At the end of the last century, the idea of self-esteem became enormously influential. A staggering amount of psychological research and self-help literature was published, and before long was devoured by readers. Self-esteem initiatives permeated American schools. Self-esteem became the way of understanding ourselves, our personalities, our interactions with others. Nowadays, few people think much about the idea of self-esteem—but perhaps we should.
Self-Esteem: An American History is the first historical study exploring the emotional politics of self-esteem in modern America. Written with verve and insight, Ian Miller’s expert analysis explores the critiques of self-help which accuse it of propping up conservative agendas by encouraging us to look solely inside ourselves to resolve life’s problems. At the same time, he reveals how African American, LGBTQ+ and feminist activists endeavored to build positive collective identities based upon self-esteem, pride and self-respect.
This revelatory book will be essential reading for anyone with an interest in the history of mental health, well-being, emotions in the United States’ unique society and culture.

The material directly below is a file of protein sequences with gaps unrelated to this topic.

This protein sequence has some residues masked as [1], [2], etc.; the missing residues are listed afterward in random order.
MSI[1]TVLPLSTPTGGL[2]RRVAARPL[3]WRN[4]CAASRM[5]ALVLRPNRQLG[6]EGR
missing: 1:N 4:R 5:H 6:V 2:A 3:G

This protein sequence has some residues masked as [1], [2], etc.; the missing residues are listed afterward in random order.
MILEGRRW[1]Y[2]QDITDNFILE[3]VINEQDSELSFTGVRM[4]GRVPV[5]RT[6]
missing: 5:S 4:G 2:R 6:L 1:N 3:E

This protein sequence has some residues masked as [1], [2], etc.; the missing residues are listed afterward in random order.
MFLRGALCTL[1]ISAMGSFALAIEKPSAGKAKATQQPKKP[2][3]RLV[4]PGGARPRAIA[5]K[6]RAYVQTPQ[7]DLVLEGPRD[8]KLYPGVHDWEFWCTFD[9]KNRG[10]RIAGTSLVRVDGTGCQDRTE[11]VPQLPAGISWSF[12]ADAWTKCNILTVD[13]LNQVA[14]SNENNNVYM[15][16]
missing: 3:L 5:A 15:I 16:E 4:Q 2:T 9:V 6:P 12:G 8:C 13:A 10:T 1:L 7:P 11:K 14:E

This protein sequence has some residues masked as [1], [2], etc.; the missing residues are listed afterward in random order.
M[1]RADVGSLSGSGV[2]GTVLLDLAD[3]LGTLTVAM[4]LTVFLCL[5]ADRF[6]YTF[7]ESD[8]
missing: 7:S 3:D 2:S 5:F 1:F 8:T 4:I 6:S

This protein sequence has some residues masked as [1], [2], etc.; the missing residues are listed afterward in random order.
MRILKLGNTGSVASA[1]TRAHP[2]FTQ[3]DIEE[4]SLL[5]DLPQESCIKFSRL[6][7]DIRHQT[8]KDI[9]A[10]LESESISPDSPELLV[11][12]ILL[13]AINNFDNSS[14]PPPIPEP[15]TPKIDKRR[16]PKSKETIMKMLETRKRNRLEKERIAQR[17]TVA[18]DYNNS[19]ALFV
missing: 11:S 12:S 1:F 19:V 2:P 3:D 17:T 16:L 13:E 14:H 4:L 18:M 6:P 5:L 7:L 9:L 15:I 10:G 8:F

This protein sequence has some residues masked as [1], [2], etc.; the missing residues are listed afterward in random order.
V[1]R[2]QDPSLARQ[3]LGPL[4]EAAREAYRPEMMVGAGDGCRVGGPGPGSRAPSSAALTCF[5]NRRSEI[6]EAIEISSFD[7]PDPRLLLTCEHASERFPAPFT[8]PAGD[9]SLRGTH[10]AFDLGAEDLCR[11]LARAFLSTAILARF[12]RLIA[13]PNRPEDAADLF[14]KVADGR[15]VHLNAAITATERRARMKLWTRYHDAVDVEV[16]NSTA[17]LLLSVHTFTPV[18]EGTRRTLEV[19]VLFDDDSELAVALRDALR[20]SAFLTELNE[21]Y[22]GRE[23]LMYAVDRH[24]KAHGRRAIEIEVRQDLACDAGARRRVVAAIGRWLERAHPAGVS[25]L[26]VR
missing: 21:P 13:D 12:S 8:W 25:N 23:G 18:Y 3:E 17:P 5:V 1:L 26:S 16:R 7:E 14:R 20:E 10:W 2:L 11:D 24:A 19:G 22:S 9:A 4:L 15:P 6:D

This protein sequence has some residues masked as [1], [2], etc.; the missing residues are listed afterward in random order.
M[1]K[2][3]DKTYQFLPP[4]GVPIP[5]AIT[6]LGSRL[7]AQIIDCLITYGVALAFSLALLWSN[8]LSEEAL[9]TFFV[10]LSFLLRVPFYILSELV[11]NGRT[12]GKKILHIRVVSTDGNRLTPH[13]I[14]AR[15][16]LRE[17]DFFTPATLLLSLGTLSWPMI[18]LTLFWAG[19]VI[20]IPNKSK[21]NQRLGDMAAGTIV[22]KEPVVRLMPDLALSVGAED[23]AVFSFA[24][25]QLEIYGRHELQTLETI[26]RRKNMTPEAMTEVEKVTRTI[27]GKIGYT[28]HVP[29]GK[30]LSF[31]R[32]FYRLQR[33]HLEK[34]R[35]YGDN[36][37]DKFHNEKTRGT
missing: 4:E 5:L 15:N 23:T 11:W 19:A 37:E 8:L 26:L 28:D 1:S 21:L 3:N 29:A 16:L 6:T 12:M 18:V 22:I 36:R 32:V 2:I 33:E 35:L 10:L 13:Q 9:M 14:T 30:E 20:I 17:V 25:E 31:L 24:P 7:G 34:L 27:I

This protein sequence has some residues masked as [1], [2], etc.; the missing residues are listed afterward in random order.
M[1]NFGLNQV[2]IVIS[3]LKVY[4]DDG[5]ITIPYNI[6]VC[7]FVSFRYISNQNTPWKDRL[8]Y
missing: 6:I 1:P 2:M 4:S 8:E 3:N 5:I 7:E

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“Low self-esteem is a political, structural, capitalist problem. It is not rooted in individual failings, even if it is experienced as such. Miller’s <i>Self-Esteem</i> is a captivating history of emotional modernity and a sustained, pointed critique of the therapy industry’s narrow focus on self-help.”
Rob Boddice, Tampere University
“Most of us live lives troubled by self-comparison and the sadness and anxiety that this habit brings on. Modern psychology promises us a kind of salvation, urging therapeutic self-help or politicized pride to rescue our self-esteem. In this important new work, Ian Miller offers an alternative solution, showing how an understanding of self-esteem’s conceptual history can give us a new perspective on our lives.”
Rhodri Hayward, Queen Mary University of London
“This fascinating and nuanced book is a much-needed reassessment of the role that self-esteem has played in shaping how Americans understand themselves. By focusing on how African American, LGBTQ+, and feminist activists have adopted ideas about self-esteem to build collective and individual pride, Miller reveals how self-esteem has been used as a tool in the fight for social justice – not just as a band-aid to cover up injustice.”
Louise Settle, Tampere University